Lukas Dostal should not be playing in the National Hockey League right now, but thanks to injuries to both John Gibson and Anthony Stolarz, he’s not only found himself manning an NHL net but thriving in the process. The 22-year old began the season with the San Diego Gulls of the American Hockey League, where he has been slowly developing for the last couple of seasons as Anaheim’s prized goaltending prospect. Yet with the All-Star Gibson still in the midst of a multi-year deal, the possibility of Dostal getting any NHL action, let alone extended time, seemed to depend on either injuries or a potential Stolarz trade, who is in the last year of his contract.
Dostal re-announced himself to the hockey world with an “instant classic” type of performance against the Edmonton Oilers, where he stopped 46 of 49 shots en route to victory. However, what separates the great goaltenders from the merely good is consistency, not flash. NHL history is littered with goalies who have gotten hot for short stretches, and eventually, come crashing back down to earth. The Czech netminder has already shown an impressive level of consistency in the AHL, posting a healthy .916 save percentage in each of the three seasons he’s played there, including the current campaign.
Against the Los Angeles Kings on Tuesday night, Dostal showed that he may very well be able to replicate his AHL consistency in the NHL. In a game where the Ducks had a solid start, but badly faded down the stretch, Dostal was called upon to keep his team in the game, and he delivered. The former third-round pick stopped 37 of 41 shots, a figure which doesn’t quite rise to the “single-handedly winning a game” category, but kept Anaheim afloat in the face of numerous dangerous opportunities. Ultimately, that’s all any team can really ask of its goalie on any given night, much less a team as defensively challenged as the 2022-23 Ducks.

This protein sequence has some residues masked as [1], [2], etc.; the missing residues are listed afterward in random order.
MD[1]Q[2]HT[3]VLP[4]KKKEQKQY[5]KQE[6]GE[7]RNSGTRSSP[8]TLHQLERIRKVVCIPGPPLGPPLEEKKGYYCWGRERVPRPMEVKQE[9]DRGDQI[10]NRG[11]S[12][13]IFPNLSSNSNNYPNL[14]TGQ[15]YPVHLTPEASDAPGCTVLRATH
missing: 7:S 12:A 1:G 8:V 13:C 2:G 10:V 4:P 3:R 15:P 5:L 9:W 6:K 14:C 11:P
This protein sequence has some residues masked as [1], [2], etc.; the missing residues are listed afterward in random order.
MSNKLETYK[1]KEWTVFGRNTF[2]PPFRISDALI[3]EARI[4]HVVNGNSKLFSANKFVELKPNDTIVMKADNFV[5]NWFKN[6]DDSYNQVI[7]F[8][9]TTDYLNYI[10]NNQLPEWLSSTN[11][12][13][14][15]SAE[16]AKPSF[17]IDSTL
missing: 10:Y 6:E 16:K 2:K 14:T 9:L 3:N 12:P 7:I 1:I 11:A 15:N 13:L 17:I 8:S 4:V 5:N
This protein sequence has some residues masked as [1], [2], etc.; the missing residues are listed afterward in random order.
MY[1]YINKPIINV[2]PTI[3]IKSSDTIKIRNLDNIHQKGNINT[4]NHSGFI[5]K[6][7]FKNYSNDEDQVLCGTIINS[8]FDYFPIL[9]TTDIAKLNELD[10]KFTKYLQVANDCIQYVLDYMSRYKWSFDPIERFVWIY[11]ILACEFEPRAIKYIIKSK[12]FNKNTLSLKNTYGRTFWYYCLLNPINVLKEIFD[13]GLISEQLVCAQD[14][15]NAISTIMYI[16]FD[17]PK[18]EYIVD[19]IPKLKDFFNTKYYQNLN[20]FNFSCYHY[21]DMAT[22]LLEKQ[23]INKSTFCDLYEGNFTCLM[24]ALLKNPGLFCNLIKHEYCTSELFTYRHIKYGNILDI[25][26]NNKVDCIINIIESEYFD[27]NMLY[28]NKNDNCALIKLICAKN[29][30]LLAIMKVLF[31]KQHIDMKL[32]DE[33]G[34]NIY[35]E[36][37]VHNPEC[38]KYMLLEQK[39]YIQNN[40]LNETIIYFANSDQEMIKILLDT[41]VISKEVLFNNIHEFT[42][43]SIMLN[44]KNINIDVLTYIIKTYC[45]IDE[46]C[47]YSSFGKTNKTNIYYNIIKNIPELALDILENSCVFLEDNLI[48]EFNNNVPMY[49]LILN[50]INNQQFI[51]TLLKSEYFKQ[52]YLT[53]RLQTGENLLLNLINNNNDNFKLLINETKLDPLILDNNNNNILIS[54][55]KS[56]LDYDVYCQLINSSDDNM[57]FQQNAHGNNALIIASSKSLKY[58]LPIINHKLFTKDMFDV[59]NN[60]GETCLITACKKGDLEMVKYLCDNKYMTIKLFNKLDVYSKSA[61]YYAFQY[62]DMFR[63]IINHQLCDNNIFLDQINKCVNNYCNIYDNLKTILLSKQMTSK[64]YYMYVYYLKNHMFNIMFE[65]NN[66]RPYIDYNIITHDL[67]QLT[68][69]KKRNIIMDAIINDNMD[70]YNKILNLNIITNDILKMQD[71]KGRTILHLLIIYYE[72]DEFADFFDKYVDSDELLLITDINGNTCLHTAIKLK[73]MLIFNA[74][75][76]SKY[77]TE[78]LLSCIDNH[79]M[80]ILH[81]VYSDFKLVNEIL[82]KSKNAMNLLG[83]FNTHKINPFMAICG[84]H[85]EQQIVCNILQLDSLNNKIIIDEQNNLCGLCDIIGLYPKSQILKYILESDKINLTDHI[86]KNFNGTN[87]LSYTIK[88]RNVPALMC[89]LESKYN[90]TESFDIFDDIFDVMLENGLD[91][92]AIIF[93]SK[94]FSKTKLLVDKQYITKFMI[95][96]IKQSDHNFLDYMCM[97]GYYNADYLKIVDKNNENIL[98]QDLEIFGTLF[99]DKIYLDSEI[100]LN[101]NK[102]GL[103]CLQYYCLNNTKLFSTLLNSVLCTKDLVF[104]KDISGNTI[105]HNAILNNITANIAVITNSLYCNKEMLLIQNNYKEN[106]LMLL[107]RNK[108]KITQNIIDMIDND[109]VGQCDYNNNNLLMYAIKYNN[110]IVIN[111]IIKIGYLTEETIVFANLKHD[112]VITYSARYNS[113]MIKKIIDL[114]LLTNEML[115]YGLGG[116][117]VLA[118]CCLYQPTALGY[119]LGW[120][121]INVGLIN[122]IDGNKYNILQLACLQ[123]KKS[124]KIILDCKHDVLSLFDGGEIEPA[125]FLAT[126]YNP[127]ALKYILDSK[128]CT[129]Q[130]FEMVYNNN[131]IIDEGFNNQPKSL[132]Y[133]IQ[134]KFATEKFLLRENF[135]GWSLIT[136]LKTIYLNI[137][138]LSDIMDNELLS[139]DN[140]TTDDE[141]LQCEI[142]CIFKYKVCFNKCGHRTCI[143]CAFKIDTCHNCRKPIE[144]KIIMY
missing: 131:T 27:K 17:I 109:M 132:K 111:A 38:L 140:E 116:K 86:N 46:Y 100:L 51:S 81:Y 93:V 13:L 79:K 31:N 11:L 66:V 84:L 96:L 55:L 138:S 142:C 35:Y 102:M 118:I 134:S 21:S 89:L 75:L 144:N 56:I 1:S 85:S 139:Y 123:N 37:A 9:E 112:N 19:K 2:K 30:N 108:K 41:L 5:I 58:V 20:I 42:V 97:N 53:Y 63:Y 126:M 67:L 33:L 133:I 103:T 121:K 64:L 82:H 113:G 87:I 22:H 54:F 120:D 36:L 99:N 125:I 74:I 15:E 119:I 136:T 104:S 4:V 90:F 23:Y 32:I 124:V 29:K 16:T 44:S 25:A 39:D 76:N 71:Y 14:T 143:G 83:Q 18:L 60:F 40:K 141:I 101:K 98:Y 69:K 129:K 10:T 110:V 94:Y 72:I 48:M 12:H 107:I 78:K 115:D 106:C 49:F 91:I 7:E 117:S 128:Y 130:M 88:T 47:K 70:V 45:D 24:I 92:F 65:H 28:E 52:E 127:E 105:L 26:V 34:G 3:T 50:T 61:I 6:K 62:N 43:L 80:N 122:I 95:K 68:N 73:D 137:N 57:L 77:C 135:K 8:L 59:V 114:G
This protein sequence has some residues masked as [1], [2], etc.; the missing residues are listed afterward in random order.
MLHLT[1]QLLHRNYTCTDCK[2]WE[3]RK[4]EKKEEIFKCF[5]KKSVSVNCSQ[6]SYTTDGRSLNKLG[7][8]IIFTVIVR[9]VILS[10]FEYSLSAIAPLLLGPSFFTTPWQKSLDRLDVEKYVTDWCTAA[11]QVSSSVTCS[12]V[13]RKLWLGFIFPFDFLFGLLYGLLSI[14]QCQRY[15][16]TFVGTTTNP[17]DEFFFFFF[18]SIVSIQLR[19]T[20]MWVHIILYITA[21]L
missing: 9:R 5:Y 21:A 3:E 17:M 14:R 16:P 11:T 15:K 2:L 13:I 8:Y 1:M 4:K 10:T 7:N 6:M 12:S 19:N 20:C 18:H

On a first period penalty kill, the Kings managed to work the puck cross-ice to their talented shooter, Arthur Kaliyev. Dostal, though, was up to that initial challenge:
Notice how calmly Dostal is able to stop Kaliyev’s one-time blast. That calmness is no accident: Dostal perfectly reads the situation and gets across the passing lane almost before Kaliyev even gets the puck, allowing him to adjust his body position to make the save. In an ideal world, Dostal also manages to control the rebound, but in an NHL that is so dominated by cross-ice actions on the power play, the ability to make the initial save here is the bigger key.
In the second period, Dostal would continue to demonstrate this calm brand of goaltending, this time on a partial breakaway from Adrian Kempe:
Here, Kempe is trying to move Dostal off of the strong side post by shifting to his backhand, so that he can wrist the puck home against the grain by returning to his forehand. Dostal cannot assume that Kempe will attempt to cut back, and has to honor the backhand option, while not completely abandoning the post. He does this expertly, getting the pads down to seal off the backhand option.